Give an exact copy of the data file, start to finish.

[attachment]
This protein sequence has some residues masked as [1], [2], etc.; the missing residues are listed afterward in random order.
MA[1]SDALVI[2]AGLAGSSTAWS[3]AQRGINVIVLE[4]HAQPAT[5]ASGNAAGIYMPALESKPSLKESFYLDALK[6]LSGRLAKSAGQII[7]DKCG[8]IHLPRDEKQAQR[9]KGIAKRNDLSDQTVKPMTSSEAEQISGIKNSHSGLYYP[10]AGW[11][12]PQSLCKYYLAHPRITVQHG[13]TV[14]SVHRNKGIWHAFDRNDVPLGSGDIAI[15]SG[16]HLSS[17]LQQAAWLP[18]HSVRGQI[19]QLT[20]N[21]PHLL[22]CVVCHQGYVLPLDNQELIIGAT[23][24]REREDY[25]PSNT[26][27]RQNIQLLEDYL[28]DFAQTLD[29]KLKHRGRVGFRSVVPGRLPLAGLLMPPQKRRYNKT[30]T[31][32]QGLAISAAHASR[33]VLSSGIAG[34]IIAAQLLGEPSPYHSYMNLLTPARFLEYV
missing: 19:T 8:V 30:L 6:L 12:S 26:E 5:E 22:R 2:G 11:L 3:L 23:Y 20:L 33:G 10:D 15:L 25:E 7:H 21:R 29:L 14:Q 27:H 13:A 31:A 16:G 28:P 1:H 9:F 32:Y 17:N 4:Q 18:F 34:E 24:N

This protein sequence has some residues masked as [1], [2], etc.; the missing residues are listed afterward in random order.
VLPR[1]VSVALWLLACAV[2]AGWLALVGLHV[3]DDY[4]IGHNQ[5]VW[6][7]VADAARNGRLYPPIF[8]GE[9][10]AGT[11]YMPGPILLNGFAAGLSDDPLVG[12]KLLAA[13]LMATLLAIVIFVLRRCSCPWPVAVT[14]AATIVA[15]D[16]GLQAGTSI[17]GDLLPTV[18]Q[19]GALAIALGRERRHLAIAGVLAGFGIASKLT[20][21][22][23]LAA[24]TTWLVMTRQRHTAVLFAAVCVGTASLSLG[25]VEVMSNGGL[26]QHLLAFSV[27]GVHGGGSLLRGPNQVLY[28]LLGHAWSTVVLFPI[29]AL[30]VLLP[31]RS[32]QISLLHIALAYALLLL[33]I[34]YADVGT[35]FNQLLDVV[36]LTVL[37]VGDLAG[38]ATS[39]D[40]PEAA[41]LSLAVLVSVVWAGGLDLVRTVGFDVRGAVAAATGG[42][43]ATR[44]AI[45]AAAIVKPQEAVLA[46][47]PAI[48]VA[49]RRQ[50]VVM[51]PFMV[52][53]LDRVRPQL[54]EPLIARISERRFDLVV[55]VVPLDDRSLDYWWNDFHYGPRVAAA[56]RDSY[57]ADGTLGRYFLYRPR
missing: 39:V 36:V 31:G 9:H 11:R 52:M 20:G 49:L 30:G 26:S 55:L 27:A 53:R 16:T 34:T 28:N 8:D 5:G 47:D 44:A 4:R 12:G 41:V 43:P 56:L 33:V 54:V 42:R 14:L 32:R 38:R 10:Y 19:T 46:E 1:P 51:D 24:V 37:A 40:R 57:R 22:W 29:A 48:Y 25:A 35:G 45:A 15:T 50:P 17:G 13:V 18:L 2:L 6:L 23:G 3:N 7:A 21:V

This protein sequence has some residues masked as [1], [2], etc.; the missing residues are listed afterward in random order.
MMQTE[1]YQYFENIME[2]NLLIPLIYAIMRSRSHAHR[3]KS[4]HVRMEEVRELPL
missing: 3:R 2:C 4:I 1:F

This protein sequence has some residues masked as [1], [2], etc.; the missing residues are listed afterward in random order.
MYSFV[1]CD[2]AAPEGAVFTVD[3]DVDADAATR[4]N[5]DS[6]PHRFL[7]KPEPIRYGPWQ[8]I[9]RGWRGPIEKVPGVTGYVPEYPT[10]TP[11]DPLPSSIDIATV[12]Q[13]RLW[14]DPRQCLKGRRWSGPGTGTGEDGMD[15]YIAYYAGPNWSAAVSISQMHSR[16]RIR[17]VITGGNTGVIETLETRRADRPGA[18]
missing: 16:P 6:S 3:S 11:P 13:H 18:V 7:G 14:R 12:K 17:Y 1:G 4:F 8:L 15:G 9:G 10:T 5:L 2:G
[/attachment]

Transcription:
This protein sequence has some residues masked as [1], [2], etc.; the missing residues are listed afterward in random order.
MA[1]SDALVI[2]AGLAGSSTAWS[3]AQRGINVIVLE[4]HAQPAT[5]ASGNAAGIYMPALESKPSLKESFYLDALK[6]LSGRLAKSAGQII[7]DKCG[8]IHLPRDEKQAQR[9]KGIAKRNDLSDQTVKPMTSSEAEQISGIKNSHSGLYYP[10]AGW[11][12]PQSLCKYYLAHPRITVQHG[13]TV[14]SVHRNKGIWHAFDRNDVPLGSGDIAI[15]SG[16]HLSS[17]LQQAAWLP[18]HSVRGQI[19]QLT[20]N[21]PHLL[22]CVVCHQGYVLPLDNQELIIGAT[23][24]REREDY[25]PSNT[26][27]RQNIQLLEDYL[28]DFAQTLD[29]KLKHRGRVGFRSVVPGRLPLAGLLMPPQKRRYNKT[30]T[31][32]QGLAISAAHASR[33]VLSSGIAG[34]IIAAQLLGEPSPYHSYMNLLTPARFLEYV
missing: 19:T 8:V 30:L 6:L 12:S 26:E 5:E 22:R 2:G 11:L 3:L 23:Y 20:L 33:G 10:D 15:L 25:E 7:H 21:R 29:L 14:Q 27:H 13:A 31:A 16:G 28:P 1:H 9:F 32:Y 17:N 4:Q 18:F 34:E 24:N

This protein sequence has some residues masked as [1], [2], etc.; the missing residues are listed afterward in random order.
VLPR[1]VSVALWLLACAV[2]AGWLALVGLHV[3]DDY[4]IGHNQ[5]VW[6][7]VADAARNGRLYPPIF[8]GE[9][10]AGT[11]YMPGPILLNGFAAGLSDDPLVG[12]KLLAA[13]LMATLLAIVIFVLRRCSCPWPVAVT[14]AATIVA[15]D[16]GLQAGTSI[17]GDLLPTV[18]Q[19]GALAIALGRERRHLAIAGVLAGFGIASKLT[20][21][22][23]LAA[24]TTWLVMTRQRHTAVLFAAVCVGTASLSLG[25]VEVMSNGGL[26]QHLLAFSV[27]GVHGGGSLLRGPNQVLY[28]LLGHAWSTVVLFPI[29]AL[30]VLLP[31]RS[32]QISLLHIALAYALLLL[33]I[34]YADVGT[35]FNQLLDVV[36]LTVL[37]VGDLAG[38]ATS[39]D[40]PEAA[41]LSLAVLVSVVWAGGLDLVRTVGFDVRGAVAAATGG[42][43]ATR[44]AI[45]AAAIVKPQEAVLA[46][47]PAI[48]VA[49]RRQ[50]VVM[51]PFMV[52][53]LDRVRPQL[54]EPLIARISERRFDLVV[55]VVPLDDRSLDYWWNDFHYGPRVAAA[56]RDSY[57]ADGTLGRYFLYRPR
missing: 39:V 36:V 31:G 9:H 11:R 52:M 20:G 49:L 30:G 26:S 55:L 27:A 53:R 16:T 34:T 28:N 8:D 5:G 47:D 44:A 4:R 12:G 41:V 43:P 56:L 33:V 54:V 42:R 14:L 32:R 38:R 10:Y 19:T 46:E 1:P 51:D 24:V 37:A 40:R 57:R 22:W 29:A 48:Y 25:A 35:G 45:A 15:T 50:P 17:G 13:V 18:L 2:L 6:L 23:G 3:N 7:A 21:V

This protein sequence has some residues masked as [1], [2], etc.; the missing residues are listed afterward in random order.
MMQTE[1]YQYFENIME[2]NLLIPLIYAIMRSRSHAHR[3]KS[4]HVRMEEVRELPL
missing: 3:R 2:C 4:I 1:F

This protein sequence has some residues masked as [1], [2], etc.; the missing residues are listed afterward in random order.
MYSFV[1]CD[2]AAPEGAVFTVD[3]DVDADAATR[4]N[5]DS[6]PHRFL[7]KPEPIRYGPWQ[8]I[9]RGWRGPIEKVPGVTGYVPEYPT[10]TP[11]DPLPSSIDIATV[12]Q[13]RLW[14]DPRQCLKGRRWSGPGTGTGEDGMD[15]YIAYYAGPNWSAAVSISQMHSR[16]RIR[17]VITGGNTGVIETLETRRADRPGA[18]
missing: 16:P 6:S 3:S 11:P 13:H 18:V 7:G 14:R 12:K 17:Y 1:G 4:F 8:L 15:G 9:G 10:T 5:L 2:G